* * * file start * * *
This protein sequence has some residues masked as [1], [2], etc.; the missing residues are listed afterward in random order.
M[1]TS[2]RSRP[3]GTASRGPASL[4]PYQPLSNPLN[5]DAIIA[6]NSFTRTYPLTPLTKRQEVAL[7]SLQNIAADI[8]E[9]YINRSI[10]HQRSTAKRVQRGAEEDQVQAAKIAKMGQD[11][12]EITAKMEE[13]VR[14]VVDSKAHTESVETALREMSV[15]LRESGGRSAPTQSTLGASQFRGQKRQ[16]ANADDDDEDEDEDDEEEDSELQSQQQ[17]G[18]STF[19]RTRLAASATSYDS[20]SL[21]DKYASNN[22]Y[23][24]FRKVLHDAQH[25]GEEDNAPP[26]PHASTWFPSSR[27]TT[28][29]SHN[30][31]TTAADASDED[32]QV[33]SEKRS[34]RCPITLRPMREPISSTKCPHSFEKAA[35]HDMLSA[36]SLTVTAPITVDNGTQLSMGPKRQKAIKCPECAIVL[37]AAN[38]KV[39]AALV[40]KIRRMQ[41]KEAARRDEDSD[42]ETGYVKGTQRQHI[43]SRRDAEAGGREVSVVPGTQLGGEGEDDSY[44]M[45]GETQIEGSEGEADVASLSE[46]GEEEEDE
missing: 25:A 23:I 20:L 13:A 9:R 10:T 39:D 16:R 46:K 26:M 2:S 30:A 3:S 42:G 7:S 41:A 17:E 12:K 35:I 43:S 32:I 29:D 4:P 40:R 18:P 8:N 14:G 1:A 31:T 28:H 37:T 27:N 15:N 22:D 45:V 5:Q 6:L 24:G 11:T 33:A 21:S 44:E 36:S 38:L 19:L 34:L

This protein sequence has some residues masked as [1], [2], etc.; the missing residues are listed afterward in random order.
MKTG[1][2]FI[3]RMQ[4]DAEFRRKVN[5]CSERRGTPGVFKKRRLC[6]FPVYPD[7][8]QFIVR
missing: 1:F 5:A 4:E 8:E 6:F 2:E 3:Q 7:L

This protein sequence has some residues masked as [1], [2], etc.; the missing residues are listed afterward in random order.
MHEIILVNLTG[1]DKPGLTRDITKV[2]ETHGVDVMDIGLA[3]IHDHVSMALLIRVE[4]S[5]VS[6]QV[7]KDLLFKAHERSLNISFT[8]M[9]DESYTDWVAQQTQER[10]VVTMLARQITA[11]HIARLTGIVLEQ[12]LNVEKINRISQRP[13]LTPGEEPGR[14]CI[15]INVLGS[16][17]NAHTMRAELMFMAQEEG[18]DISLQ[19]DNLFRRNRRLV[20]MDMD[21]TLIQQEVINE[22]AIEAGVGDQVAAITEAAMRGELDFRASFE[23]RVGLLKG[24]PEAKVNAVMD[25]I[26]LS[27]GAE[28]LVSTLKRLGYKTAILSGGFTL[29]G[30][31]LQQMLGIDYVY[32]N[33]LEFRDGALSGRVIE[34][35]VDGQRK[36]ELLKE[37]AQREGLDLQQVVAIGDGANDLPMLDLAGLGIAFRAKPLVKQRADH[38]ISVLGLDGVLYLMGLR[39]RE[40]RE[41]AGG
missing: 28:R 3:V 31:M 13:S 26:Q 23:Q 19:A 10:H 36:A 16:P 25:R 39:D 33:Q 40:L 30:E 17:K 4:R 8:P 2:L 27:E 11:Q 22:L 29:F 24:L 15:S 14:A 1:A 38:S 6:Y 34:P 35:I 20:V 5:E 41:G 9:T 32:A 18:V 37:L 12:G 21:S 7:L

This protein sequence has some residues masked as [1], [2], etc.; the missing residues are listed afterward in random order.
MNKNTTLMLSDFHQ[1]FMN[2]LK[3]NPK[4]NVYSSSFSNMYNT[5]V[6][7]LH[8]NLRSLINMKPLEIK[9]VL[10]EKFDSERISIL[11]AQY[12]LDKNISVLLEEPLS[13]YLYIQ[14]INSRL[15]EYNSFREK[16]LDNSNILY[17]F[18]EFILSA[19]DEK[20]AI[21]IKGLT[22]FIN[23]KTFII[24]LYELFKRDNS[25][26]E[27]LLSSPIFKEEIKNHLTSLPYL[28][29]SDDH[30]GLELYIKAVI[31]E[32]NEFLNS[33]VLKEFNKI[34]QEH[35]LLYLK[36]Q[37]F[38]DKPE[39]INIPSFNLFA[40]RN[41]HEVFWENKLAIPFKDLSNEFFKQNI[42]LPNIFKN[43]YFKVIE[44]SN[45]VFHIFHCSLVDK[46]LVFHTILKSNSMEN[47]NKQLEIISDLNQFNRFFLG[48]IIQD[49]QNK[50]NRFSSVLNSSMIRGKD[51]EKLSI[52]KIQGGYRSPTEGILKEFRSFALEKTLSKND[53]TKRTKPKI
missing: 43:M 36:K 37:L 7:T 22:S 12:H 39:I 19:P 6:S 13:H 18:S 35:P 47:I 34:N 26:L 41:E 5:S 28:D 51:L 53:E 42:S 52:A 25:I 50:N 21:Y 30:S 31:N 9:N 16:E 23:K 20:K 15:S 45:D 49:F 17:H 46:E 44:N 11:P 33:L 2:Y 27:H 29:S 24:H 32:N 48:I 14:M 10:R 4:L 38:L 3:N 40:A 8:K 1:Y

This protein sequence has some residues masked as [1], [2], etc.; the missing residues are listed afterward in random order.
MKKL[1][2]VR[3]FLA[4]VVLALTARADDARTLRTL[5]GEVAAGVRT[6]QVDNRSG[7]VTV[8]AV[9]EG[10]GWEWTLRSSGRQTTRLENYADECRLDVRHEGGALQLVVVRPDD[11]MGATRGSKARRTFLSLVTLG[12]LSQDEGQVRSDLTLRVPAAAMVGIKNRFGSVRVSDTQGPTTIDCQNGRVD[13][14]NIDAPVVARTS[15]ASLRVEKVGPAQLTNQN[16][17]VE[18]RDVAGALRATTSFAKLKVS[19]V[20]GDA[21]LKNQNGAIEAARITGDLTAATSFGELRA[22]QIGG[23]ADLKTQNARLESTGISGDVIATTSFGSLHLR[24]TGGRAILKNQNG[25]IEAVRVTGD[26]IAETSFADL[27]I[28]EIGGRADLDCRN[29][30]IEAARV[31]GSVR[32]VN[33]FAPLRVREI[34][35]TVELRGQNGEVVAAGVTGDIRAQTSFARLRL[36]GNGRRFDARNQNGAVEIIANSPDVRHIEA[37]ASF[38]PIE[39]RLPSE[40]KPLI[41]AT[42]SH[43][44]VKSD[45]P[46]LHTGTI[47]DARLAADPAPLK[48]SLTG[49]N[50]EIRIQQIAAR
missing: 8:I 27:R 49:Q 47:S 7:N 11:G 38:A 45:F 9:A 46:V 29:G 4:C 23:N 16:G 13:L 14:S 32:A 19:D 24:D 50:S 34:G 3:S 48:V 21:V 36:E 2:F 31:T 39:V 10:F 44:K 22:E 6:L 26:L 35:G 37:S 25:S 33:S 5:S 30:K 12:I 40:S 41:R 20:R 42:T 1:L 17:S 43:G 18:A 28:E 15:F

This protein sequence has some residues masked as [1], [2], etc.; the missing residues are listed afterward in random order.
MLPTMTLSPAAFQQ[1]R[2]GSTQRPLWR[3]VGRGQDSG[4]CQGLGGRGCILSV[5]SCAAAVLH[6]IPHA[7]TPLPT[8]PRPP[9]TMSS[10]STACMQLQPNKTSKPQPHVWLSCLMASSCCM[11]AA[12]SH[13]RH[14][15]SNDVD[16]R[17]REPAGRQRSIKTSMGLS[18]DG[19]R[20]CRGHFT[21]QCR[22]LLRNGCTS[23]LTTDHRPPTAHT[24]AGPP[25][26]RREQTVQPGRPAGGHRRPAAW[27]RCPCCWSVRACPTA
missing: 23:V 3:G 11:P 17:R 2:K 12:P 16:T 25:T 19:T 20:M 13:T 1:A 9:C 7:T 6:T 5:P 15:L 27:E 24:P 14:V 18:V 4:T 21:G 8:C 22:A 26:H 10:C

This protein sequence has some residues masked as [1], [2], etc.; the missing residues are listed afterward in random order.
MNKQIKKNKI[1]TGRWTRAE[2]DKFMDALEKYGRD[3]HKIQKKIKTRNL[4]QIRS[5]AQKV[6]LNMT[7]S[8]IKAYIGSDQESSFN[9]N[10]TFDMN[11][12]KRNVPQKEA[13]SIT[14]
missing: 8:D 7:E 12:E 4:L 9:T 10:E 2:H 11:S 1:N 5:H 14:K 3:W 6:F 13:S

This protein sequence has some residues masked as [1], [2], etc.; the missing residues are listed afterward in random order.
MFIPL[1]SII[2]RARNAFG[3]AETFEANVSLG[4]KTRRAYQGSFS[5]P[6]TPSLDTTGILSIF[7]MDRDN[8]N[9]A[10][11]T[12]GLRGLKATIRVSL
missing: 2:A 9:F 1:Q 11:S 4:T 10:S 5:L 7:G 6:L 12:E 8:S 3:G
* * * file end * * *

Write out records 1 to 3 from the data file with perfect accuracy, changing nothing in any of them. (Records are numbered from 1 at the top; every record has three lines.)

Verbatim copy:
This protein sequence has some residues masked as [1], [2], etc.; the missing residues are listed afterward in random order.
M[1]TS[2]RSRP[3]GTASRGPASL[4]PYQPLSNPLN[5]DAIIA[6]NSFTRTYPLTPLTKRQEVAL[7]SLQNIAADI[8]E[9]YINRSI[10]HQRSTAKRVQRGAEEDQVQAAKIAKMGQD[11][12]EITAKMEE[13]VR[14]VVDSKAHTESVETALREMSV[15]LRESGGRSAPTQSTLGASQFRGQKRQ[16]ANADDDDEDEDEDDEEEDSELQSQQQ[17]G[18]STF[19]RTRLAASATSYDS[20]SL[21]DKYASNN[22]Y[23][24]FRKVLHDAQH[25]GEEDNAPP[26]PHASTWFPSSR[27]TT[28][29]SHN[30][31]TTAADASDED[32]QV[33]SEKRS[34]RCPITLRPMREPISSTKCPHSFEKAA[35]HDMLSA[36]SLTVTAPITVDNGTQLSMGPKRQKAIKCPECAIVL[37]AAN[38]KV[39]AALV[40]KIRRMQ[41]KEAARRDEDSD[42]ETGYVKGTQRQHI[43]SRRDAEAGGREVSVVPGTQLGGEGEDDSY[44]M[45]GETQIEGSEGEADVASLSE[46]GEEEEDE
missing: 25:A 23:I 20:L 13:A 9:R 10:T 39:D 16:R 46:K 26:M 2:S 30:A 3:S 42:G 7:S 41:A 17:E 12:K 35:I 43:S 32:I 29:D 4:P 40:R 18:P 8:N 14:G 1:A 31:T 28:H 37:T 27:N 15:N 22:D 45:V 5:Q 6:L 24:G 11:T 33:A 21:S 44:E 36:S 38:L 19:L 34:L

This protein sequence has some residues masked as [1], [2], etc.; the missing residues are listed afterward in random order.
MKTG[1][2]FI[3]RMQ[4]DAEFRRKVN[5]CSERRGTPGVFKKRRLC[6]FPVYPD[7][8]QFIVR
missing: 1:F 5:A 4:E 8:E 6:F 2:E 3:Q 7:L

This protein sequence has some residues masked as [1], [2], etc.; the missing residues are listed afterward in random order.
MHEIILVNLTG[1]DKPGLTRDITKV[2]ETHGVDVMDIGLA[3]IHDHVSMALLIRVE[4]S[5]VS[6]QV[7]KDLLFKAHERSLNISFT[8]M[9]DESYTDWVAQQTQER[10]VVTMLARQITA[11]HIARLTGIVLEQ[12]LNVEKINRISQRP[13]LTPGEEPGR[14]CI[15]INVLGS[16][17]NAHTMRAELMFMAQEEG[18]DISLQ[19]DNLFRRNRRLV[20]MDMD[21]TLIQQEVINE[22]AIEAGVGDQVAAITEAAMRGELDFRASFE[23]RVGLLKG[24]PEAKVNAVMD[25]I[26]LS[27]GAE[28]LVSTLKRLGYKTAILSGGFTL[29]G[30][31]LQQMLGIDYVY[32]N[33]LEFRDGALSGRVIE[34][35]VDGQRK[36]ELLKE[37]AQREGLDLQQVVAIGDGANDLPMLDLAGLGIAFRAKPLVKQRADH[38]ISVLGLDGVLYLMGLR[39]RE[40]RE[41]AGG
missing: 28:R 3:V 31:M 13:S 26:Q 23:Q 19:A 10:H 36:A 16:P 25:R 39:D 33:Q 40:L 30:E 17:K 4:R 8:P 2:L 27:E 11:Q 22:L 29:F 24:L 15:S 14:A 1:A 38:S 6:Y 34:P 35:I 20:V 5:E 41:G 9:T 32:A 18:V 37:L 12:G 21:S 7:L